WASHINGTON, Nov 16 (Reuters) – The U.S. Food and Drug Administration (FDA) for the first time cleared a meat product grown from animal cells for human consumption, the agency announced on Wednesday.
UPSIDE Foods, a company that makes cell-cultured chicken by harvesting cells from live animals and using the cells to grow meat in stainless-steel tanks, will be able to bring its products to market once it has been inspected by the U.S. Department of Agriculture (USDA), said a release from the FDA.
“The world is experiencing a food revolution and the (FDA) is committed to supporting innovation in the food supply,” said FDA Commissioner Robert M. Califf and Susan Mayne, director of the FDA’s Center for Food Safety and Applied Nutrition in a statement.
The FDA said in documents released on Wednesday that it had reviewed data from the company and had no further questions about the company’s conclusion that its product is safe for humans to eat.
“We are thrilled at FDA’s announcement,” said David Kay, UPSIDE’s director of communications, in an email. “This historic step paves the way for our path to market.”
The review is not technically an approval and applies only to UPSIDE products, though the agency is ready to work with other firms developing cultured animal cell food, the FDA said in a release.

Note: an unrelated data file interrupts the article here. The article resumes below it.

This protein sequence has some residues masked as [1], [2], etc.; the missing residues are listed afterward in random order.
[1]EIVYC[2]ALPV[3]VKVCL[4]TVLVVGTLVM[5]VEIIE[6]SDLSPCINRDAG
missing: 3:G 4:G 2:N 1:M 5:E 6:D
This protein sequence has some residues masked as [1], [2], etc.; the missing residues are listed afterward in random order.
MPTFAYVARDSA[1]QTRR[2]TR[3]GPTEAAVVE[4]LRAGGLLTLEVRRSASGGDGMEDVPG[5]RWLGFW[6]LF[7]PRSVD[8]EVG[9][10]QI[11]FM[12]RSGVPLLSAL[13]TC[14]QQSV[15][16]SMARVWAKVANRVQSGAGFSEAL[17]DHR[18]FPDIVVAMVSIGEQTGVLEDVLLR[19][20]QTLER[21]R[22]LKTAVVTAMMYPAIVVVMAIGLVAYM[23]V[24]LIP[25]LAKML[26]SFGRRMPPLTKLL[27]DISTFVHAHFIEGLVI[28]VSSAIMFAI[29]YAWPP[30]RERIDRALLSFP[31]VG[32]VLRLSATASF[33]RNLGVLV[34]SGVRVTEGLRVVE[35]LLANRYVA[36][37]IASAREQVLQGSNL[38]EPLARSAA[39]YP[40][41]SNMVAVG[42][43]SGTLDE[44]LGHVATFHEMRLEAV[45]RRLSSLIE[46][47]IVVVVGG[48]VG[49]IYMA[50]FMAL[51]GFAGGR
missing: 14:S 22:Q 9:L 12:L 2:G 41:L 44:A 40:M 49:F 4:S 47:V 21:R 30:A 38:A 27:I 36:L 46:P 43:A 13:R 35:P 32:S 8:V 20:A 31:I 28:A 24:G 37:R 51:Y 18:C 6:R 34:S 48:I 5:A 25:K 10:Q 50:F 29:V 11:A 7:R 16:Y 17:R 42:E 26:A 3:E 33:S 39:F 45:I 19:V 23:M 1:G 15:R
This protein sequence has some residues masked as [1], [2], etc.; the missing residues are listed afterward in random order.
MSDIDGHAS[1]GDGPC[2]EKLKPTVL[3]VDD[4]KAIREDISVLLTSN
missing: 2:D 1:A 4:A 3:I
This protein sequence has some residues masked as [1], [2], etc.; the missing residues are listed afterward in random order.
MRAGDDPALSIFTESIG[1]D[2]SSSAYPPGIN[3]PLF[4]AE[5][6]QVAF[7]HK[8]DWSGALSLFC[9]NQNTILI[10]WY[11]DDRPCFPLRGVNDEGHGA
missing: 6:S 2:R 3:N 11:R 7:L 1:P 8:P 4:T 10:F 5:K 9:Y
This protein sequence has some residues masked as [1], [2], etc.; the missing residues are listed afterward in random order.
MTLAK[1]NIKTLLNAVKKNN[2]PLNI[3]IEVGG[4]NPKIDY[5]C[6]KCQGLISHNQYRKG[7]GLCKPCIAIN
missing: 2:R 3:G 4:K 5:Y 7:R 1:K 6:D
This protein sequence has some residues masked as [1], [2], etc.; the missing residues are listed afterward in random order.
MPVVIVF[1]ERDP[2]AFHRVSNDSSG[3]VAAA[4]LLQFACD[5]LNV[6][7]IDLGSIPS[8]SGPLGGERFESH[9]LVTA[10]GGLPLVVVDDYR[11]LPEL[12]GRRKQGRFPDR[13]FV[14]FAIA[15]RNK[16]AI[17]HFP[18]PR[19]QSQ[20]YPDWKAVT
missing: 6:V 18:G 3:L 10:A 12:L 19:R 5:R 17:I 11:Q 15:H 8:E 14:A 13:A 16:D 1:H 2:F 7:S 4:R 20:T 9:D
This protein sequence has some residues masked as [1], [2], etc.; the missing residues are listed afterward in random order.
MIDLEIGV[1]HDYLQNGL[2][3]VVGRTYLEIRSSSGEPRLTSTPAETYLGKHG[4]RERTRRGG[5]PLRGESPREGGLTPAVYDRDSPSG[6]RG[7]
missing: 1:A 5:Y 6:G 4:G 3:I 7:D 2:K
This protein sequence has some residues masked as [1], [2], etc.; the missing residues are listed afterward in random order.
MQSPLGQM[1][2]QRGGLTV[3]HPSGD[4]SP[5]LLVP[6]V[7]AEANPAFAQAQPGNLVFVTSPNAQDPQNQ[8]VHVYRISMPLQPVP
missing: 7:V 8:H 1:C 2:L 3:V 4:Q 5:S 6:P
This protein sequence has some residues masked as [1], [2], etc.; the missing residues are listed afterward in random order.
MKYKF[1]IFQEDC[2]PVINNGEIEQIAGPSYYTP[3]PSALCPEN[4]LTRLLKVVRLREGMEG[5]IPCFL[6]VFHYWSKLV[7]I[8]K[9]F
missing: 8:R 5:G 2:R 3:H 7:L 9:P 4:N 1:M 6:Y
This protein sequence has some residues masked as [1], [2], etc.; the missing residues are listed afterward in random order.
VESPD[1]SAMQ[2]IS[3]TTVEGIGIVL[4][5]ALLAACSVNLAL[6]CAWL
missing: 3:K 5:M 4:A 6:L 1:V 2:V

USDA and FDA together regulate cell-cultured meat under a 2019 agreement between the two agencies. USDA will oversee the processing and labeling of cell-cultured meat products.
Demand for alternatives to farmed meat has grown alongside awareness of the high greenhouse gas emissions of raising livestock. Cultivated chicken was served to attendees at this year’s COP27 climate conference in Egypt.
Reporting by Leah Douglas; Editing by Josie Kao
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Washington-based award-winning journalist covering agriculture and energy including competition, regulation, federal agencies, corporate consolidation, environment and climate, racial discrimination and labour, previously at the Food and Environment Reporting Network.